Web Design

Who said the internet is killing journalism?

Chris Hedges did.

The Pulitzer Prize-winning journalist, author, and tech-pessimist, recently gave a lecture at the University of Mississippi about the decline of newspapers. Which, in his view, inevitably leads to the death of journalism, literacy, and even democracy. You can read or watch the lecture on the University’s blog.

Talk about a slippery slope.  Yes, the medium, business model, and definition of “news” is changing rapidly, but I fail to see how this signals the journalistic apocalypse.

Some of his views seem to be based on misconceptions about the internet. Here are a few:

“No internet site will ever bring in the kind of revenue that allows a large newspaper to field a newsroom staff”

I don’t understand why this is an impossibility in his mind.

“The internet is not configured for reading, and like television, it shapes and can distort news content.”

The last time I checked, the web was a pretty good format for reading, and as for distorting news, print media could never do that, right?

“Bloggers, unlike most established reporters, rarely admit errors. They cannot get fired. Facts, for many bloggers, are interchangeable with opinions.”

Seriously? Stereotyping bloggers like this is not only insulting to bloggers and blog readers, but shows a serious lack of faith in people’s ability to distinguish quality content for themselves.

Here’s what I think. Instead of reaching for the panic button, newspapers need to evaluate WHY they’re failing and use their resources to focus on SOLUTIONS. If newspapers don’t, someone else will. High quality journalists will end up working for whoever figures out how to monazite high quality journalism in the new-media age, simple as that. Educated people will always demand quality news.

That said, I think what Hedges is really expressing is a deeper lack of faith in our ability to teach future generations to recognize and value high quality journalism in a world where information is free and opinion runs wild. That aspect is a bit more troubling, but if we are smart, we’ll continue to invest in education and avoid the slide into Idiocracy.

2 replies on “Who said the internet is killing journalism?”

The Internet is not killing journalism. Journalism, in fact, has never been stronger or more vibrant, and the Internet plays a big part of that. The simple truth is that there is a TON invested in the old way of doing things, so much so that even those that recognize what needs to be change don’t have the support/financial backing to make those changes happen and still survive in the short term. And since other news organizations won’t change the way they do business until they see someone ELSE succeed in the new formula, it just feeds back into itself in the most depressing way.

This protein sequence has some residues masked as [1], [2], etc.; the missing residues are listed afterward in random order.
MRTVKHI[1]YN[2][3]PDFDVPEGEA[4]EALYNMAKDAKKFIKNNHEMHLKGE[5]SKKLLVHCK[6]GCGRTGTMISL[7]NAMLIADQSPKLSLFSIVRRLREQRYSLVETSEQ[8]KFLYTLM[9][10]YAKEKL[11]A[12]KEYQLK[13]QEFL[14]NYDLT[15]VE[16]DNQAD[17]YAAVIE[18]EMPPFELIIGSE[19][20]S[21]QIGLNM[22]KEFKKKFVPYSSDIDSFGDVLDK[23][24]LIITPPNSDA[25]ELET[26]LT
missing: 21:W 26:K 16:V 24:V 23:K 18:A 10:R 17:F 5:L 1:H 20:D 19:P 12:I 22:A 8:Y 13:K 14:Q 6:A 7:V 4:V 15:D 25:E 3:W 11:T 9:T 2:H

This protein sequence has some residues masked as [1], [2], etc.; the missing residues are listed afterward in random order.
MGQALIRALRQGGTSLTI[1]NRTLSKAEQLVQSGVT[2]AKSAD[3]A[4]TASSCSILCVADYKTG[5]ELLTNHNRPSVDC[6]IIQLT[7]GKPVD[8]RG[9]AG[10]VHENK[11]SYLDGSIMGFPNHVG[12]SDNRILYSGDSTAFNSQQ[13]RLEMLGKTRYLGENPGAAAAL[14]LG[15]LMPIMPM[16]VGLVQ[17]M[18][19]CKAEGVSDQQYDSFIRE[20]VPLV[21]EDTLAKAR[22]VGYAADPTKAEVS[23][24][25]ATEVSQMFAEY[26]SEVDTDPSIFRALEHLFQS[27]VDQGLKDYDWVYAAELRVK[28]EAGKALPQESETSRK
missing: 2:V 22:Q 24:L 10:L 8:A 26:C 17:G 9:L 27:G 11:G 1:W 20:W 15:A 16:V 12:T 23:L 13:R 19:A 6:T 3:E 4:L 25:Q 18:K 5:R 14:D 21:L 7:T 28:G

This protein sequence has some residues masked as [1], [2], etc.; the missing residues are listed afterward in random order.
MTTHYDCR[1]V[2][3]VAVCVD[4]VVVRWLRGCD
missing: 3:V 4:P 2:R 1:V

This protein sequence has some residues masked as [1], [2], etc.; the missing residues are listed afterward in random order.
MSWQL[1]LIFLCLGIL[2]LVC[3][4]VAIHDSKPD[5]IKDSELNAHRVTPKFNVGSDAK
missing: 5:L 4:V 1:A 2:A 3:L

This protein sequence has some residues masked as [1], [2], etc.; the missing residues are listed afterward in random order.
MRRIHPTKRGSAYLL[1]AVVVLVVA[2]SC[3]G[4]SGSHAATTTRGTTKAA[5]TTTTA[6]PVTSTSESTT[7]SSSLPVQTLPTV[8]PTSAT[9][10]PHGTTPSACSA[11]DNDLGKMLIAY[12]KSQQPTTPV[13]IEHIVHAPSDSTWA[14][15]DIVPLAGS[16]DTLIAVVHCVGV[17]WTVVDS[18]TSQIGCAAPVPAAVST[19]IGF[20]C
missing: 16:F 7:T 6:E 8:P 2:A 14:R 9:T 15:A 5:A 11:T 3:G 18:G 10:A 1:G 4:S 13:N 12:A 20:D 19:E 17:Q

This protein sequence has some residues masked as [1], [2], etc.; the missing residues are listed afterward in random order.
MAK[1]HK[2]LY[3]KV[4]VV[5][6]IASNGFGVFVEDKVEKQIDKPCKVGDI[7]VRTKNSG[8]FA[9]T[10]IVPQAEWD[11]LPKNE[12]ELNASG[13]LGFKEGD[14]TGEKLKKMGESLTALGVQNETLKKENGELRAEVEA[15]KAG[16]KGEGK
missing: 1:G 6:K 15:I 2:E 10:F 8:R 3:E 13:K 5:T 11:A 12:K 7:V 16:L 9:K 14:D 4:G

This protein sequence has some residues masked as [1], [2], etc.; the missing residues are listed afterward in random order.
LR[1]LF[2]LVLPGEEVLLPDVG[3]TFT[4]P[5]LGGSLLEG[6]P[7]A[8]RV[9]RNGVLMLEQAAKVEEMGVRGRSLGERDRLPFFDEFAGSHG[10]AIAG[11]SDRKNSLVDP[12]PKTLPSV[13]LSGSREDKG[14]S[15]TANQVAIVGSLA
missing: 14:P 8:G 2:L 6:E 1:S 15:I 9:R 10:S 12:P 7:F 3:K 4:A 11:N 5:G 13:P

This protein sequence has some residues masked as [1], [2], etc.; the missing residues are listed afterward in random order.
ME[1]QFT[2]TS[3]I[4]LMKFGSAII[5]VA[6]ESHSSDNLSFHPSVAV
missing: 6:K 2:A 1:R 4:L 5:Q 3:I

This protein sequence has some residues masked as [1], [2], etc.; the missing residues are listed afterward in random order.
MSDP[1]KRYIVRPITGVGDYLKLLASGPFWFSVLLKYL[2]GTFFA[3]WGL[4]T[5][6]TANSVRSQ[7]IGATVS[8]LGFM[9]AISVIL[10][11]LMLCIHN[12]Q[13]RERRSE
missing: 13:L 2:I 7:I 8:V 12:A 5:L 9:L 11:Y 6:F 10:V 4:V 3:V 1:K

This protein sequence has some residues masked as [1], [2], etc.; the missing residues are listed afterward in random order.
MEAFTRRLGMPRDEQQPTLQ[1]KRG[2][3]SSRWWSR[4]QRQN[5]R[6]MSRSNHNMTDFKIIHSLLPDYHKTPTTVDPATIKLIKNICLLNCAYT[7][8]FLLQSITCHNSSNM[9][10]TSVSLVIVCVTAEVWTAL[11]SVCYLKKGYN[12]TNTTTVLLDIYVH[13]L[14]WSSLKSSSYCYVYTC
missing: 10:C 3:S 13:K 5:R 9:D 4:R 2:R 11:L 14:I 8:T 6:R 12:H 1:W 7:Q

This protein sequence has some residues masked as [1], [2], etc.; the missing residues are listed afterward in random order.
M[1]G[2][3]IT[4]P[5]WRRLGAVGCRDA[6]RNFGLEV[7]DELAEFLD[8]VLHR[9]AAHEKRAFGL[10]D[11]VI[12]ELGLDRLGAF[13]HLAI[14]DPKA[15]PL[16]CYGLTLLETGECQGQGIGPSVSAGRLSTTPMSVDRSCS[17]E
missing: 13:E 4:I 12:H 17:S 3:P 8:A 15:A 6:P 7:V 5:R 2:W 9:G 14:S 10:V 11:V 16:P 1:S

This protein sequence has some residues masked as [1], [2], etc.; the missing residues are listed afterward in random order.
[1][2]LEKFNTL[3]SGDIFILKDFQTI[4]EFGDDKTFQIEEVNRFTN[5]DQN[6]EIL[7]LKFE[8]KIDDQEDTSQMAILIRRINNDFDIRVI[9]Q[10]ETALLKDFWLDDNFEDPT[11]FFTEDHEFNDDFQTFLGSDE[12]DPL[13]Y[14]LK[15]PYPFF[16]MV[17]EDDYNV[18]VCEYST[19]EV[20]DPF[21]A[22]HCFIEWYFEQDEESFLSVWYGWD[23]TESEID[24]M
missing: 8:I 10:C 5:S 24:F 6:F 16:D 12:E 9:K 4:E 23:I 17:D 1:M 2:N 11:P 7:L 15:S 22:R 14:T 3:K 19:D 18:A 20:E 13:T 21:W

And just to throw this out there, before one makes this inevitable connection…Journalism is NOT equal to newspapers. Yes, newspapers are dying, and the Internet has a lot to do with that, but the Internet is not the CAUSE of this…dumb decisions by top executives are killing newspapers, at least newspapers in a print format. No industry in all of history can stay successful without adjusting its business model to new technology and innovation. What makes newspapers (specifically) or journalism (generally) any different?

I agree that bloggers can be biased, fail to report accurate information, or be completely wrong on facts. However I feel he is missing a major element. The subscribers. They choose which blogs/news sites they read. Obviously they will flock to accurate sites.
While large readership numbers don’t directly relate to subscrition revenues since most sites are free…. revenue can come in other forms such as advertising. While the printed local newspapaer can distribute to the surronding community, the online version can reach around the world. With sucessful data mining advertisments can be crafted to the individual making for a higher hit rate on those advertisements. If the argument is revenue = quality newsroom staff then I think a look at Google is in order who makes most of its revenue off of advertising.
The internet does offer a different business model but it is definetly one that can be profitable.

Comments are closed.